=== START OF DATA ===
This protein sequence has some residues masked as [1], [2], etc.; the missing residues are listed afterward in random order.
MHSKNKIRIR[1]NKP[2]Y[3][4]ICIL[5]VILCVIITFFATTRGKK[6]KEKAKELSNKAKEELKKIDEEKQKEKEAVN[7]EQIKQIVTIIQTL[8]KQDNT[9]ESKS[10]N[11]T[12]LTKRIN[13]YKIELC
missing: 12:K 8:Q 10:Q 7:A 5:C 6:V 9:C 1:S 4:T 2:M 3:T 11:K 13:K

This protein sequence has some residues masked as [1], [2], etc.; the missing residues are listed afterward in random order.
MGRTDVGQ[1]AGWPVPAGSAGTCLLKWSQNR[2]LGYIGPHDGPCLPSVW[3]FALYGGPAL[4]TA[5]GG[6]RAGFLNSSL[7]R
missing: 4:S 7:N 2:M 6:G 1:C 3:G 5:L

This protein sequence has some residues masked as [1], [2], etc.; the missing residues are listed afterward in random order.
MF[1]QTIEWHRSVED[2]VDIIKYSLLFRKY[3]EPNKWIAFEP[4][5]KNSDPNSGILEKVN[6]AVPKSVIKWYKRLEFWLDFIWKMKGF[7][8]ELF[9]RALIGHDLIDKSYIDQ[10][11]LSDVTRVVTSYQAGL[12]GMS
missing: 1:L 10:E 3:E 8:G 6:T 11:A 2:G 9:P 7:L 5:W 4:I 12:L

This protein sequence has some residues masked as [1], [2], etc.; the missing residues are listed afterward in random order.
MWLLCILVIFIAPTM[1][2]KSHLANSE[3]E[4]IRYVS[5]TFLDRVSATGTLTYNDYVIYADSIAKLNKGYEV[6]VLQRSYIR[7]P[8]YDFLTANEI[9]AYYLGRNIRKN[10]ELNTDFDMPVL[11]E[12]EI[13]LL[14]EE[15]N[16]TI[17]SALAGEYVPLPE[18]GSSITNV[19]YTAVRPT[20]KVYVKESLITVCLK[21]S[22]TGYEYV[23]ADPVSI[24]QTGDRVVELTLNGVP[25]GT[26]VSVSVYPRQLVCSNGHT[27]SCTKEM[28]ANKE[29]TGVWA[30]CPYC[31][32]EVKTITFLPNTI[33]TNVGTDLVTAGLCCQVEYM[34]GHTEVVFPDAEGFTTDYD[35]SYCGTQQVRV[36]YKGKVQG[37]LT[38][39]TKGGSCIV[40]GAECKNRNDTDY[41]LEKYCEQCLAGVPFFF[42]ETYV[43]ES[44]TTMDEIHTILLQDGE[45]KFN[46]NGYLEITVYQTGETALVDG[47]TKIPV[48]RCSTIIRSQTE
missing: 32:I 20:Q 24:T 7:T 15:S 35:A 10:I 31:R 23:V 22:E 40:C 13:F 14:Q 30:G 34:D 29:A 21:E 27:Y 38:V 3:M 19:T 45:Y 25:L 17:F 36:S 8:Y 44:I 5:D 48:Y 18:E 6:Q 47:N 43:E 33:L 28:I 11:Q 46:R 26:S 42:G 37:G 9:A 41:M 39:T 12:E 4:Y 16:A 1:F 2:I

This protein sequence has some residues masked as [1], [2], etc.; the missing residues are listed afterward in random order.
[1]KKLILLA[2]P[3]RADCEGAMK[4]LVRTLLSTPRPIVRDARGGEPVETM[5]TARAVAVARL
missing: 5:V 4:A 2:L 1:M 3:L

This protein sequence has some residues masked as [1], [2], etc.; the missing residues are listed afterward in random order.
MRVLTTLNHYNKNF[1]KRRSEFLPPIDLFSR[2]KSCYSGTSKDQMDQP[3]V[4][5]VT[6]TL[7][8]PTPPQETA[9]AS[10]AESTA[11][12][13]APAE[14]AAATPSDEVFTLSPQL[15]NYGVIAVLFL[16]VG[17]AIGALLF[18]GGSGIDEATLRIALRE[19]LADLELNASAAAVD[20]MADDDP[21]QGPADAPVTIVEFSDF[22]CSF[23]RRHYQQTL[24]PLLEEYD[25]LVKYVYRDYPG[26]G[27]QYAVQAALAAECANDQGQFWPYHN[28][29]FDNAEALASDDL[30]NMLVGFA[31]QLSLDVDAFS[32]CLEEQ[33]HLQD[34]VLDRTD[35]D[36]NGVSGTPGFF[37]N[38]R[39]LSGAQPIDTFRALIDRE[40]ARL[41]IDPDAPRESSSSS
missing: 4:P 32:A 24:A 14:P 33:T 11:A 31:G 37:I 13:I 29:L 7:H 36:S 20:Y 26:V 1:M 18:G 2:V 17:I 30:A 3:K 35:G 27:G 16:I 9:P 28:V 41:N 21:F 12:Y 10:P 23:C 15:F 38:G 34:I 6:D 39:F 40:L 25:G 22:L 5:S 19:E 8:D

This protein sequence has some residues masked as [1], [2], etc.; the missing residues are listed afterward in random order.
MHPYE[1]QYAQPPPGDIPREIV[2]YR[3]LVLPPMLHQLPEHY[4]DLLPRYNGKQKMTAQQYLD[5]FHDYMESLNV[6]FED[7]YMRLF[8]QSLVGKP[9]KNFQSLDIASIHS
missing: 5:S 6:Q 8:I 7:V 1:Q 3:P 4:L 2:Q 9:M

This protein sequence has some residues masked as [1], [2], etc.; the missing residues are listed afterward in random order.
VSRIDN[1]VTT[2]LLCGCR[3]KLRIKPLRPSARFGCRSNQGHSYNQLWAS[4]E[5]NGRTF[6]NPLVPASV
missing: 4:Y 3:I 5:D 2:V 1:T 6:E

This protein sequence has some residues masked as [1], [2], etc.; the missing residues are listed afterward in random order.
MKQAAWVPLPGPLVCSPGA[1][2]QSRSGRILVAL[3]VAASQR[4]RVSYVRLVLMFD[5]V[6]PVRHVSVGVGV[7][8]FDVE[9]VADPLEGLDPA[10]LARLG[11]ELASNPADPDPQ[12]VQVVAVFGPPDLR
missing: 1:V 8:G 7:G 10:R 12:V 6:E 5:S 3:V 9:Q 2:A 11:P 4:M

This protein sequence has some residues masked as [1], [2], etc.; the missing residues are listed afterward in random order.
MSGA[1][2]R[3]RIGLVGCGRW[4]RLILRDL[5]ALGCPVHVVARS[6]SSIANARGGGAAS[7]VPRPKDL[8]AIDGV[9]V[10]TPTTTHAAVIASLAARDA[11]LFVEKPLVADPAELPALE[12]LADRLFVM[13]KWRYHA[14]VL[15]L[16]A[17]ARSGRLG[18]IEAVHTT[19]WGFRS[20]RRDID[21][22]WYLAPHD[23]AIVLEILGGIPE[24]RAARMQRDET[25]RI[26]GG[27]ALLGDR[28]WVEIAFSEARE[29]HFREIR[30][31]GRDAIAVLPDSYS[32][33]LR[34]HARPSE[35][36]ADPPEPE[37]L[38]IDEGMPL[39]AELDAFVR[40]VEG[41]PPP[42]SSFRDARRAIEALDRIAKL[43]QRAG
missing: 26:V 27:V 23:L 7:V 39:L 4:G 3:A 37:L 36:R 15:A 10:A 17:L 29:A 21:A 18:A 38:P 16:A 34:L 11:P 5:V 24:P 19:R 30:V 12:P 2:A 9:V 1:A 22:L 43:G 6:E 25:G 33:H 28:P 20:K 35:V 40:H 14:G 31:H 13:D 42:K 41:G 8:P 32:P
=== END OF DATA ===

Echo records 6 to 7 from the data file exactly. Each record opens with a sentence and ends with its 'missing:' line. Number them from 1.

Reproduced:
This protein sequence has some residues masked as [1], [2], etc.; the missing residues are listed afterward in random order.
MRVLTTLNHYNKNF[1]KRRSEFLPPIDLFSR[2]KSCYSGTSKDQMDQP[3]V[4][5]VT[6]TL[7][8]PTPPQETA[9]AS[10]AESTA[11][12][13]APAE[14]AAATPSDEVFTLSPQL[15]NYGVIAVLFL[16]VG[17]AIGALLF[18]GGSGIDEATLRIALRE[19]LADLELNASAAAVD[20]MADDDP[21]QGPADAPVTIVEFSDF[22]CSF[23]RRHYQQTL[24]PLLEEYD[25]LVKYVYRDYPG[26]G[27]QYAVQAALAAECANDQGQFWPYHN[28][29]FDNAEALASDDL[30]NMLVGFA[31]QLSLDVDAFS[32]CLEEQ[33]HLQD[34]VLDRTD[35]D[36]NGVSGTPGFF[37]N[38]R[39]LSGAQPIDTFRALIDRE[40]ARL[41]IDPDAPRESSSSS
missing: 4:P 32:A 24:A 14:P 33:T 11:A 31:G 37:I 13:I 29:L 7:H 36:S 20:Y 26:V 1:M 18:G 2:V 17:I 30:A 3:K 35:G 27:G 16:I 9:P 28:V 41:N 21:F 12:Y 10:P 23:C 15:F 38:G 34:I 6:D 39:F 40:L 25:G 22:L 5:S 19:E 8:D

This protein sequence has some residues masked as [1], [2], etc.; the missing residues are listed afterward in random order.
MHPYE[1]QYAQPPPGDIPREIV[2]YR[3]LVLPPMLHQLPEHY[4]DLLPRYNGKQKMTAQQYLD[5]FHDYMESLNV[6]FED[7]YMRLF[8]QSLVGKP[9]KNFQSLDIASIHS
missing: 5:S 6:Q 8:I 7:V 1:Q 3:P 4:L 2:Q 9:M